Haruomi Hosono – Hotel Malabar Upper Floor, Moving Triangle
June 22, 2010
Joe Hisaishi – Play On The Sands
I got up to work on a radio show, but “Sonatine” (ソナチネ) is on Channel Neco. It`s one of my favourite Kitano films. There’s no need for language or sub-titles since its practically a silent movie. Simple in its violent beauty. A small group of hoods in hiding in Okinawa attempt to entertain themselves while they wait to die. An allegory for life. Or at least that’s how it seemed to me when I first saw it. “Beat” looks so young. His eyes these days are cold and animal.
Joe Hisaishi’s Reich-ian score plays while gentle humour endeavours to mask the inevitable. It takes some courage to play and laugh at practical jokes, relive childhood games while you pass what’s left of your time. Too easy to sit and worry your nails to the quick.
As it was with all the books and films, the sentimentality, I took my code from, revenge is swift and with no quarter. But like the final scenes of “The Wild Bunch”, ultimately in vain. Pointless bar honour.
The last shinkansen rattles the house.
Sunflowers dance on a beach.
Kitano’s new film “Outrage” opened in Japan on June 12. Not seen it yet but it doesn`t look like an easy ride.
Shiki. I’m out here talking to an architect about building a house in the mountains. Or rather I’m talking to my wife, and my wife is then talking to the architect. I’m trusting that record storage is not being sacrificed for Jimmy Choos.
To reassure me that they understand, the head architect has brought me to the local jazz kissa, Bunca. Up a tiny un-signposted staircase to the second floor of a residential block. Above a small florists. You’d never know it was here. Into a space like a darkened corridor. A library. Around the walls are 40,000 Long Players. I get my camera out, and the architect smiles.
I don’t know much about hi-fi, but when I showed these photos to my Japanese mates, who are the kind of guys who read text books on acoustics and sound engineering on the commute into work, they all nodded sagely and muttered noises of agreement. Two speakers stand from floor to ceiling. Then there’s the Macintosh stack. Wanting to demonstrate the quality of the equipment, the owner’s wife, asked me to try to lift one of the components that was set aside for repair. I could lift it, but only just. Which, since I can easily lift my 9 year old son, and he’s a big lad, means it must be over 40 kilos. There are 4 components in the stack. Greater than 160 kilos. The owners have the same set up at home.
I’m given the best seat in the house, with the kind of courtesy I have always received in Japan, and have never received in the UK. They switch the system on. A record by the Dudley Moore Quartet goes on the turntable (I was not allowed close enough to photograph the deck properly) and it’s the most fantastic music I have ever heard. For a few moments I even think about trying to find a copy to play at home. Everything takes some time to warm up, but while I’m eating my pork curry, it sounds as if the band are playing next to me in the room.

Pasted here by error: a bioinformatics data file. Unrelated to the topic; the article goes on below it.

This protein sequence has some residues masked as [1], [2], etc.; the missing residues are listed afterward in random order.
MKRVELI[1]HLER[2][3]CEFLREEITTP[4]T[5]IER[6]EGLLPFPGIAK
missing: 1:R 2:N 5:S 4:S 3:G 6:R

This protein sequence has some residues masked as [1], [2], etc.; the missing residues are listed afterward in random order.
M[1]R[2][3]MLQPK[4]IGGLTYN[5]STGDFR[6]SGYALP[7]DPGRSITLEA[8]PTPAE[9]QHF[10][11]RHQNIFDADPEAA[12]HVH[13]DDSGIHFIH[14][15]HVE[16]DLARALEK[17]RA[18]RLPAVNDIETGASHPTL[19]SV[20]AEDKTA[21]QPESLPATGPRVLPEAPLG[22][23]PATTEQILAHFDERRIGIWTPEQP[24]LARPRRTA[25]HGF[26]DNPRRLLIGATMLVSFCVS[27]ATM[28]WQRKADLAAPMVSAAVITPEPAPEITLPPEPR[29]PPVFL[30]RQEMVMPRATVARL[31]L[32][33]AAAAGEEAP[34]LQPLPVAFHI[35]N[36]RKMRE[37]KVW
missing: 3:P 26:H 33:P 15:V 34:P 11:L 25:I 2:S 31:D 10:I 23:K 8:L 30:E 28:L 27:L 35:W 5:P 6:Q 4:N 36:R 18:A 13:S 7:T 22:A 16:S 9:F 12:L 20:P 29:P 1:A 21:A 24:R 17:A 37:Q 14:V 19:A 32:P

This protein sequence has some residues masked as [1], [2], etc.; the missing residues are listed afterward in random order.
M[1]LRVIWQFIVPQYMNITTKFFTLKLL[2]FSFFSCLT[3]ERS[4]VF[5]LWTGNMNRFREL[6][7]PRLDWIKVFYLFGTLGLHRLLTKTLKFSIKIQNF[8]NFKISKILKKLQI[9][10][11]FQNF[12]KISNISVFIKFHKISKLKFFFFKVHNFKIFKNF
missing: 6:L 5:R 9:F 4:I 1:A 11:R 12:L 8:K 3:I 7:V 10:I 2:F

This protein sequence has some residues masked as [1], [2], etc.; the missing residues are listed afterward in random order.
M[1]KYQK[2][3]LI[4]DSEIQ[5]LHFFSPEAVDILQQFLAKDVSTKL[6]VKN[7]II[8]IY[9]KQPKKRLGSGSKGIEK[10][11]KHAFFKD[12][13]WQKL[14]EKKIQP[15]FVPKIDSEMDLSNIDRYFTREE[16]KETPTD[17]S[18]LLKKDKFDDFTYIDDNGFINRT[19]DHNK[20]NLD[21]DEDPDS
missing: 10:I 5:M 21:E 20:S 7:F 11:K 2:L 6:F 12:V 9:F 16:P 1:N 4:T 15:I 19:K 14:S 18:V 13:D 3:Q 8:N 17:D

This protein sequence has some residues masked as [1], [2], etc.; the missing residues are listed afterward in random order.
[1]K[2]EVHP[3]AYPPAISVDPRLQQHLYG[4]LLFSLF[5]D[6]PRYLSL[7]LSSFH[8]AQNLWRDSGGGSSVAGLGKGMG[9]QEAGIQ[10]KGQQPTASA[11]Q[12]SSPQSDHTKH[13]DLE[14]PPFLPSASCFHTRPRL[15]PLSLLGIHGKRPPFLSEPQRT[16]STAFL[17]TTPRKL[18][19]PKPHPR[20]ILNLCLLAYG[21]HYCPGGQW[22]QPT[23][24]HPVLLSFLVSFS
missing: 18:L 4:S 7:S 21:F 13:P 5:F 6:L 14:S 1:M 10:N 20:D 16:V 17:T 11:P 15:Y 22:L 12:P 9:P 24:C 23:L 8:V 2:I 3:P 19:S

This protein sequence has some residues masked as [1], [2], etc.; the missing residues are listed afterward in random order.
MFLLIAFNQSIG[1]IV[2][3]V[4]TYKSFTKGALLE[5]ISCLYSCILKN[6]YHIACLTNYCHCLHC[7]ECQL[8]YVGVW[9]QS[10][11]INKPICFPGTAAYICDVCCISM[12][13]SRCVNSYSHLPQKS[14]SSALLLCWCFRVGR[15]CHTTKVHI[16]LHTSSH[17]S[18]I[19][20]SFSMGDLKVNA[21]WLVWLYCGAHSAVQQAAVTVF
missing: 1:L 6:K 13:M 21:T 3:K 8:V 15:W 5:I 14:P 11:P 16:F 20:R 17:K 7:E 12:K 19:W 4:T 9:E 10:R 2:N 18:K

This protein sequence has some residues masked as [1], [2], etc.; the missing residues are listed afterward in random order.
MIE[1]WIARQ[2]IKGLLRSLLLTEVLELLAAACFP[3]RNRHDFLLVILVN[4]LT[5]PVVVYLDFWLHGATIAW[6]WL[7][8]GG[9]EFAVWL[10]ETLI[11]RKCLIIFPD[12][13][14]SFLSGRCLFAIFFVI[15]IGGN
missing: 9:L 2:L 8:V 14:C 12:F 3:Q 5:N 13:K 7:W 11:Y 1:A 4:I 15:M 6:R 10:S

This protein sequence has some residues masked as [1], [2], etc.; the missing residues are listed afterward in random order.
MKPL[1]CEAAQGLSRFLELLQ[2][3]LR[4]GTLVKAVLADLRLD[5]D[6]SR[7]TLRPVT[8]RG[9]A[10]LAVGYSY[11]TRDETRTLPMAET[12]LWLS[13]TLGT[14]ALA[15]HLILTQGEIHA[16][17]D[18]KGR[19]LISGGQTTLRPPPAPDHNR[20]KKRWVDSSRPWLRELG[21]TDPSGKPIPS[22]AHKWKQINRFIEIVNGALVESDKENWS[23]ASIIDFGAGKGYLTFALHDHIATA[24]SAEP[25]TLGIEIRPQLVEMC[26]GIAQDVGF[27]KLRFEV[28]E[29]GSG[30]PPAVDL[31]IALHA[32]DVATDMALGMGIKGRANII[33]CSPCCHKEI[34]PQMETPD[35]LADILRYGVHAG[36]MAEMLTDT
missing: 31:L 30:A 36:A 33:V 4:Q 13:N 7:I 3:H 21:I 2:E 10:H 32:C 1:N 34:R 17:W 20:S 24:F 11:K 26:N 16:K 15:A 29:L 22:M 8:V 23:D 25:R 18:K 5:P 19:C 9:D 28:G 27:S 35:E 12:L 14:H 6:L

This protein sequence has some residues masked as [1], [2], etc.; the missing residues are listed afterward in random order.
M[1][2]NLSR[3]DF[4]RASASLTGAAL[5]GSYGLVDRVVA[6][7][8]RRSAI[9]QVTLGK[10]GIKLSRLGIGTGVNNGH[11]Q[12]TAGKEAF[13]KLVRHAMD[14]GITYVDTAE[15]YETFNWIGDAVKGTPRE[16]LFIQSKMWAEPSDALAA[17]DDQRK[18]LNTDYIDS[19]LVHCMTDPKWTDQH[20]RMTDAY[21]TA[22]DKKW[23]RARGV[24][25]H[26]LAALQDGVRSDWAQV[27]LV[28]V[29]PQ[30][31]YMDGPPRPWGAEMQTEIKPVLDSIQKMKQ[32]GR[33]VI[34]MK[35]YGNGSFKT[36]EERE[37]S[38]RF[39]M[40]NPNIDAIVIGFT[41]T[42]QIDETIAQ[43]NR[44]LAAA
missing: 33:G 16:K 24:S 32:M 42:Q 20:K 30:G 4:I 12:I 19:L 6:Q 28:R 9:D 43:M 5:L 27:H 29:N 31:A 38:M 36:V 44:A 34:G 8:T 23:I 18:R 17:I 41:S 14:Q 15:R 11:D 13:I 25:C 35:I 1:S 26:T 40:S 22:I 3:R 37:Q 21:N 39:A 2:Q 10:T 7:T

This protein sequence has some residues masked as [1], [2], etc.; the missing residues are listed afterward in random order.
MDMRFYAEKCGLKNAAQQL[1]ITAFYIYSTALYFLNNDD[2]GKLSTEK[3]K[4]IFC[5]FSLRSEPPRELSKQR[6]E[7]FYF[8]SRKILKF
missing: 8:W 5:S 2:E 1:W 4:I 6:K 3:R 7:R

The only problem with this place is that it’s a good 20 minute train ride outside of central Tokyo. Too far for some people. The owner of Ebisu’s Bar Jam just laughed when I tried to convince him to meet me here for lunch. It is frustrating. I’d really like to plot here, sink a good few and test the system and test that 40,000 strong collection. But the school hours that currently define my day have so far prevented me from doing so.
Visiting Bunca has further complications. The owner is bipolar and suffers from bouts of severe depression. Often leading to him barricading himself in his house, leaving his wife to open up the café. During these periods he will spotted making trips to buy more records. Spied stepping out of taxis weighed down with bags. Being something of a vinyl compulsive/obsessive myself, I wonder quietly if his record collection is a symptom or possible cause of his condition. 40,000 records filed and cross-referenced by alphabet, label and lead instrument. He knows where everything is.
Since the owner requires so much care, the café opens sporadically. You need to call first to make sure they’re gonna open. And if so, for how long. Still I try to spread the word. And the place is a centre for young Japanese jazz musicians. Sometimes they are given the opportunity to play, but they have to be prepared for the voluble consequences of the owner’s displeasure. If he deems it not to be “Jazz” then there will be trouble. Shouting and ejection are not unheard of.
No arguments here. This guy can play.
January 14, 2010
Weatherall’s on the radio.
1 – 3 AM.
Sir Alan (Russell) of Green Tights on the knobs.